Remember that many immigrants look to service in the U.S. military as an avenue to citizenship. Currently, 31,000 green card holding immigrants serve in the U.S. military, about 1.5 percent of the total. That is smaller than the proportions in recent years, because in 2002 the Bush Administration decided to allow permanent residents in the military to apply for citizenship as soon as they were sworn in. About 4,614 immigrants in the military became citizens in 2005, including 1,000 who became U.S. citizens while serving overseas, compared to around 749 in 2001, under the Bush program. In February of this year, the Pentagon even began recruiting immigrants with temporary visas (student visas, people granted asylum, other temporary visas) in order to fill specialized military slots, including medical personnel and people who speak languages such as Arabic and Yoruba—and 7,000 people have already applied for the 1,000 openings. Just like previous generations of immigrants to the U.S., many immigrants see military service as a route to economic and social advancement and typically are more interested than longer term residents in joining the armed forces.

Should nonprofits pursue the DREAM? Some advocates might say that  approaching immigration reform piecemeal with age- or constituency-specific bills like the DREAM Act delay and undermine progress toward comprehensive immigration reform.  It is sort of the argument around health care concerning legislation on Medicare prescription costs or the State Children’s Health Insurance Program (SCHIP), they address health care with partial interim solutions rather than tackling the overall scope and need of health care reform.

To us, watching kids make it through high school only to face deportation, or if they are not deported, to be denied access to higher education opportunities because they lack documentation or to be denied in-state higher education tuition because of their immigration status, this can and should be fixed on the spot. The alternative is to make some sort of inchoate political statement at the cost of the hopes and aspirations of thousands of immigrant kids wanting to make good.

It doesn’t require being an immigration group to support the DREAM Act. How about youth service groups? Education groups?  High schools and colleges? For example, the President of Harvard, Drew Gilpin Faust has taken a public stand in favor of the legislation, saying, “The DREAM Act would throw a lifeline to these students who are already working hard in our middle and high schools and living in our communities by granting them the temporary legal status that would allow them to pursue post-secondary education.”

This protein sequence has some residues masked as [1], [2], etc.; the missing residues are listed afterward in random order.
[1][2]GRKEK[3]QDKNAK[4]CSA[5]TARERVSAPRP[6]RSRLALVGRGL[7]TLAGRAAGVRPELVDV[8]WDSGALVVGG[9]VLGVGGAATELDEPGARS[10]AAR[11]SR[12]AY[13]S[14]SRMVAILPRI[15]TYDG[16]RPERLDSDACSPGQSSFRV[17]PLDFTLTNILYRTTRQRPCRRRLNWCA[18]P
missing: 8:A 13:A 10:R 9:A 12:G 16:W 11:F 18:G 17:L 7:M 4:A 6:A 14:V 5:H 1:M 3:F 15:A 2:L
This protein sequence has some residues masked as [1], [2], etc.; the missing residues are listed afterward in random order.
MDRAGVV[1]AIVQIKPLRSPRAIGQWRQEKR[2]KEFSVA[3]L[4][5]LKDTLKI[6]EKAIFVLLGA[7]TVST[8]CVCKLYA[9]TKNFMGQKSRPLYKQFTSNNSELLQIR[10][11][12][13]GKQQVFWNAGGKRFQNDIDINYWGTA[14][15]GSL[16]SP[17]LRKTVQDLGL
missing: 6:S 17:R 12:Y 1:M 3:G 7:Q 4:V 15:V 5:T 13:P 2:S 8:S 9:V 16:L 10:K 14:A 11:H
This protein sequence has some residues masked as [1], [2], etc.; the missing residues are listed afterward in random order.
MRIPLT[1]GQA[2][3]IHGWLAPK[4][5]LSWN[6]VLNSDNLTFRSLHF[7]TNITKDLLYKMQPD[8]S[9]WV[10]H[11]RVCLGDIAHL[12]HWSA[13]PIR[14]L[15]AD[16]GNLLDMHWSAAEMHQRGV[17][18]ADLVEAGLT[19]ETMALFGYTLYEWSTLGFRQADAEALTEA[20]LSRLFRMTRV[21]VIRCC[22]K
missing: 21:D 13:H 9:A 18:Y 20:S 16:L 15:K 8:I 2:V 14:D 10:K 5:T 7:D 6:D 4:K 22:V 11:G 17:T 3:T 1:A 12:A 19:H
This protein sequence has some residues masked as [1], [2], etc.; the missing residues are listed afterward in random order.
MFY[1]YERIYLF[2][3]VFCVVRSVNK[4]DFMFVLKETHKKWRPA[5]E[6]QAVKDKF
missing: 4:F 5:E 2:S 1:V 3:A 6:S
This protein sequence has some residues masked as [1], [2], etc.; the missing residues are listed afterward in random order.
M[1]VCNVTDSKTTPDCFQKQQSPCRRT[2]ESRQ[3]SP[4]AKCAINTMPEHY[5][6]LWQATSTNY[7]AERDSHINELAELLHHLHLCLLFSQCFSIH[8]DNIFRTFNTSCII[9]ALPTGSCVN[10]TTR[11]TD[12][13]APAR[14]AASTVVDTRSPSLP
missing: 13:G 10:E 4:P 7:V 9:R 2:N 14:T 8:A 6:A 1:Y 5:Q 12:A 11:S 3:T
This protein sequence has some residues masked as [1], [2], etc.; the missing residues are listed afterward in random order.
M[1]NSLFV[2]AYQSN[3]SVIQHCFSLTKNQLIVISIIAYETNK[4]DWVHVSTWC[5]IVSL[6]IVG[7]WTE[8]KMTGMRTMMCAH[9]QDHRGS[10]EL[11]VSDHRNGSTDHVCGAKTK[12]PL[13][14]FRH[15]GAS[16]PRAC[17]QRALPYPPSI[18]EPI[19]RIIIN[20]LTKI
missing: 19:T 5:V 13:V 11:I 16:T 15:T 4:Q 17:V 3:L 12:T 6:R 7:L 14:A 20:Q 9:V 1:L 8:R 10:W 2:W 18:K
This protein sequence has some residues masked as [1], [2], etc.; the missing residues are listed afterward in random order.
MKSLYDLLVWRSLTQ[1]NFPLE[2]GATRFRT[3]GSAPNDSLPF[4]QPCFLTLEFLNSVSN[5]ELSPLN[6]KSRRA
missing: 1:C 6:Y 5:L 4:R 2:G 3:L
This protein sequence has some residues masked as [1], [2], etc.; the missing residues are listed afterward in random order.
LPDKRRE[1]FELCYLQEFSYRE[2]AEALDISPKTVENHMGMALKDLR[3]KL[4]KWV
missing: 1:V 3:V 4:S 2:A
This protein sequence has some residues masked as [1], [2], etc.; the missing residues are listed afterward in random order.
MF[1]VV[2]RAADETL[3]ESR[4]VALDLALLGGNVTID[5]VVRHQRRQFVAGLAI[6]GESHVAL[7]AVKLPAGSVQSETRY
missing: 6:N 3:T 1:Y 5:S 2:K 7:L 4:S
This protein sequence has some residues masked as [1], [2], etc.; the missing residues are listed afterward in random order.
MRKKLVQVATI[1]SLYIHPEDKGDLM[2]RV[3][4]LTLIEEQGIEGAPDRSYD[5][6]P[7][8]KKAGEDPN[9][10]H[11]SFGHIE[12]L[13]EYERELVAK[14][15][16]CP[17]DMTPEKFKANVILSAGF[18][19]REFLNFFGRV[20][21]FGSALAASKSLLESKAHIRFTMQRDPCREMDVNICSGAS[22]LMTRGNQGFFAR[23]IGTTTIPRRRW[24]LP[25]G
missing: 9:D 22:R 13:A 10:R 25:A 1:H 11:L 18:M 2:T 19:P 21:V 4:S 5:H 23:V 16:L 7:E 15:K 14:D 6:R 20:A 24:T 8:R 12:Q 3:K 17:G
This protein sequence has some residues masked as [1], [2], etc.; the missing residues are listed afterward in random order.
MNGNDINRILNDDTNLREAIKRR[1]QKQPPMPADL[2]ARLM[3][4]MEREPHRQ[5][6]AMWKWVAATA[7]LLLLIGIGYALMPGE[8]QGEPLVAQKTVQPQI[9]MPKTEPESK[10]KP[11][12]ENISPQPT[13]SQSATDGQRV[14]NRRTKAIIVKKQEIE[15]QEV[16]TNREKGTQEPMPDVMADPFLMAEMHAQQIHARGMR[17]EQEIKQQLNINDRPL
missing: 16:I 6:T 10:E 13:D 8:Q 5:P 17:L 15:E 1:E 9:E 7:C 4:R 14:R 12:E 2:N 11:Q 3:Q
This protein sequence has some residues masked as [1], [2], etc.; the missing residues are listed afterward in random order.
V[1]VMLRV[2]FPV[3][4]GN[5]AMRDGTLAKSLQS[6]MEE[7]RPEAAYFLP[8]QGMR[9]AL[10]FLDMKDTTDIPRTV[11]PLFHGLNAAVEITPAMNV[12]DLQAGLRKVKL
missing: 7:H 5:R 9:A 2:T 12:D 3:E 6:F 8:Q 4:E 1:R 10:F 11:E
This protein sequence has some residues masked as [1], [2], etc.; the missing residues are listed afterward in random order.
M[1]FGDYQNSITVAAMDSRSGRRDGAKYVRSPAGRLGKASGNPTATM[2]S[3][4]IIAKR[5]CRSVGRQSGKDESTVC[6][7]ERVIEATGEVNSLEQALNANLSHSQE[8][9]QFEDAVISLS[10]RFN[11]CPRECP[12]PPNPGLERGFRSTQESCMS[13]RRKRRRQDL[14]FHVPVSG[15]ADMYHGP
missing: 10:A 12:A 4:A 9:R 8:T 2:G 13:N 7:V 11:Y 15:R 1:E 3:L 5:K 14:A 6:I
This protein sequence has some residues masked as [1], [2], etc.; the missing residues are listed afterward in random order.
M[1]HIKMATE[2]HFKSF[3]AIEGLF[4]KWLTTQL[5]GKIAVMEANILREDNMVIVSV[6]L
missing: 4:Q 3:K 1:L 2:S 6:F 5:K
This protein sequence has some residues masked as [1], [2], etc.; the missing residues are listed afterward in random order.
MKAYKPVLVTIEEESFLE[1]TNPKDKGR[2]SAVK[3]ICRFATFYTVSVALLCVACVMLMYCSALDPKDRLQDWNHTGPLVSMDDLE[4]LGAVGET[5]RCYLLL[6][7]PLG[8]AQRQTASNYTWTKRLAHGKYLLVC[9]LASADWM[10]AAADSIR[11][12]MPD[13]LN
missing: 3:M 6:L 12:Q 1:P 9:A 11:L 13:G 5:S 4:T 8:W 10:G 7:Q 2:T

The positive trend in pending legislation is reflected in the DREAM Act, opening up public programs and services for access by undocumented immigrants, counters the punitive anti-immigrant animus that still exists in so many places in this nation. The punitive legislative line is reflected in H.R.2287, the No Social Security for Illegal Immigrants Act, introduced by California’s Dana Rohrabacher (R-CA) and joined by 35 cosponsors. The bill’s title tells the story, unlike legislation that would open up key health and human services to documented and undocumented immigrant families and children in the country.

There is more anti-immigration animus on the horizon threatening the DREAM Act and other initiatives that would extend logical rights and services to people in need. Already there are statements from leading legislators about prohibiting “illegal immigrants” from benefiting from health care reform. The punitive, blaming strain in American politics is surprisingly resilient and sometimes bipartisan, in this case picking immigrants rather than other easily targeted groups.

Nonprofits play a role in these national legislative debates. A group does not need to be an “immigrant organization” to be involved in these debates about the DREAM Act, extending services to immigrants in other programs (such as plans for new health insurance coverage), and overall immigration reform. The reason is not a question of positions on immigration or immigrants, but beliefs in social justice and human rights. The charitable tax exemption is built on providing services and representation to people who are least well served in our economy and our society. By virtue of the humanitarian reason for existence, nonprofits should be on the front lines of our society trying to protect, aid, and support immigrant children and families regardless of the documentation they might possess or lack.